Experimentally induced pain does not influence updating of peripersonal space and body representations following tool-use [article]

Axel Davies Vittersø, Monika Halicka, Gavin Buckingham, Michael J Proulx, Mark Wilson, Janet H Bultitude
2018 bioRxiv   pre-print
Representations of the body and peripersonal space can be distorted for people with some chronic pain conditions. Experimental pain induction can give rise to similar, but transient distortions in healthy individuals. However, spatial and bodily representations are dynamic, and constantly update as we interact with objects in our environment. It is unclear whether induced pain disrupts the mechanisms involved in updating these representations. In the present study, we sought to investigate the
more » ... ffect of induced pain on the updating of peripersonal space and body representations during and following tool-use. We compared performance under three conditions (pain, active placebo, neutral) on a visuotactile crossmodal congruency task and a tactile distance judgement task to measure updating of peripersonal space and body representations, respectively. We induced pain by applying 1% capsaicin cream to the arm, and for placebo we used a gel that induced non-painful warming. Consistent with previous findings, the difference in crossmodal interference from visual distractors in the same compared to opposite visual field to the tactile target was less when tools were crossed than uncrossed. This suggests an extension of peripersonal space to incorporate the tips of the tools. Also consistent with previous findings, estimates of the felt distance between two points (tactile distance judgements) decreased after active tool-use. In contrast to our predictions, however, we found no evidence that pain interfered with performance on either task when compared to the control conditions. This suggests that the updating of peripersonal space and body representations is not disrupted by induced pain. Therefore, acute pain does not account for the distorted representations of the body and peripersonal space that can endure in people with chronic pain conditions.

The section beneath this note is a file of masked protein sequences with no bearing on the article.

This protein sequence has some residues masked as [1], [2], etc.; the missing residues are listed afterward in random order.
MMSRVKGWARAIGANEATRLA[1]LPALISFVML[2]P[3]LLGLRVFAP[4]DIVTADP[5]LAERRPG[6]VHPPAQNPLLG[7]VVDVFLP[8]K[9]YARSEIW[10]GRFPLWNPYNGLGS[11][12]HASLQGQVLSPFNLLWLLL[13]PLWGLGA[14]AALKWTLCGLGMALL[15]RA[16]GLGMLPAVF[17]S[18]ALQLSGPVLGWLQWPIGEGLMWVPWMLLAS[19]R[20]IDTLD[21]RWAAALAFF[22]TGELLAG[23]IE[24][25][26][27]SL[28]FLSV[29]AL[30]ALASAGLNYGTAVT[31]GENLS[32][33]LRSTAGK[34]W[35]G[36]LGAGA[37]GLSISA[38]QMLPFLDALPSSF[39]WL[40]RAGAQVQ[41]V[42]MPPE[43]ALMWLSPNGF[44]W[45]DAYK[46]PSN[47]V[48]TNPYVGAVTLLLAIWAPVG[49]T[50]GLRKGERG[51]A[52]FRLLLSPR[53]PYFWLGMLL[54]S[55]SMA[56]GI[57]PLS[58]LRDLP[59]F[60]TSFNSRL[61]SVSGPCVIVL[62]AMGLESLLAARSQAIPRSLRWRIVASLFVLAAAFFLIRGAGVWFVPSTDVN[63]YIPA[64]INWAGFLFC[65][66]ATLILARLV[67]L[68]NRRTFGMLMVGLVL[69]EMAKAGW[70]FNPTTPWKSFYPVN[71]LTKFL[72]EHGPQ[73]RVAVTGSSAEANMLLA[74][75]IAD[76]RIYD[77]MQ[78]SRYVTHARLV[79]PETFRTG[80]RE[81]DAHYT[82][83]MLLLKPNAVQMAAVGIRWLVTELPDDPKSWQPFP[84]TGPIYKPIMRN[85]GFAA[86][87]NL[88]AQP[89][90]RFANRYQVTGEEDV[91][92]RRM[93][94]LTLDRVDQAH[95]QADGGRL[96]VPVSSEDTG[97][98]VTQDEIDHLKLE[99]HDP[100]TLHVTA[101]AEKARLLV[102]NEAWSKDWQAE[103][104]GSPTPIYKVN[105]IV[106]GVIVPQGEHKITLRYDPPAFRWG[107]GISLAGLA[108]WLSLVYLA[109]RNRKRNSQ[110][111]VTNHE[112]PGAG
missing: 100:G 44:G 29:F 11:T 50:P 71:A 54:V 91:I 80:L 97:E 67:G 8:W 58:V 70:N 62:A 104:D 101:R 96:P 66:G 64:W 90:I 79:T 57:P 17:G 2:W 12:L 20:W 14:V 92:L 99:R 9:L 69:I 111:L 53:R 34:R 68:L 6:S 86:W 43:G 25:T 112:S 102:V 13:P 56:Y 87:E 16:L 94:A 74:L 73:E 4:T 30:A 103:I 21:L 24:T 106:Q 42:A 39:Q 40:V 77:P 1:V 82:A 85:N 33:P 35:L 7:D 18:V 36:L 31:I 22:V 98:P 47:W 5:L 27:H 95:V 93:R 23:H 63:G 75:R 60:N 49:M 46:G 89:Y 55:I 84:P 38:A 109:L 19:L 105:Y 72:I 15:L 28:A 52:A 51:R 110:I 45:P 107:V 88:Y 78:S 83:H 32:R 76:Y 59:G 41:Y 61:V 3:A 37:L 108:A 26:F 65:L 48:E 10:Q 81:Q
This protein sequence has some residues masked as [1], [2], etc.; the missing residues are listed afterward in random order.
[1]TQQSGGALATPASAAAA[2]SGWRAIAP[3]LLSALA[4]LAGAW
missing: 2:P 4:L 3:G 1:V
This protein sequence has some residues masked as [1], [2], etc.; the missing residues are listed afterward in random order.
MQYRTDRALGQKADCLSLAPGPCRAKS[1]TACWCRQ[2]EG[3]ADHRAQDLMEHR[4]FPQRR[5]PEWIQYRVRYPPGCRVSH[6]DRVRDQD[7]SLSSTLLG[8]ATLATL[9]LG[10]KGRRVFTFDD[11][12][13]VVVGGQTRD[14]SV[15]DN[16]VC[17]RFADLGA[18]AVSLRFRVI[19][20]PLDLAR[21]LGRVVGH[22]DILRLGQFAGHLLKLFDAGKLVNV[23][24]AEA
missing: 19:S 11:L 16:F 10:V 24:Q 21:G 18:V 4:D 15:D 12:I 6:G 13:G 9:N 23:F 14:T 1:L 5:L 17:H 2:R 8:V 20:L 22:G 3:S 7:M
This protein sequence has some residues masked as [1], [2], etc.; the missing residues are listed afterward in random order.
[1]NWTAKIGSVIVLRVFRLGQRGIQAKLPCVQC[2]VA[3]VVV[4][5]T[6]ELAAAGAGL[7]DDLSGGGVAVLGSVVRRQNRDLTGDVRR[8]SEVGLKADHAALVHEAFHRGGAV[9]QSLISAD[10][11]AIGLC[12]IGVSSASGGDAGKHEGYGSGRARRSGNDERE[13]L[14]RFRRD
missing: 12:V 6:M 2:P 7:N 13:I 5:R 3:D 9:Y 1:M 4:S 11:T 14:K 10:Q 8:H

doi:10.1101/500587 fatcat:whxgvj3nk5fbxo76ekraztdufu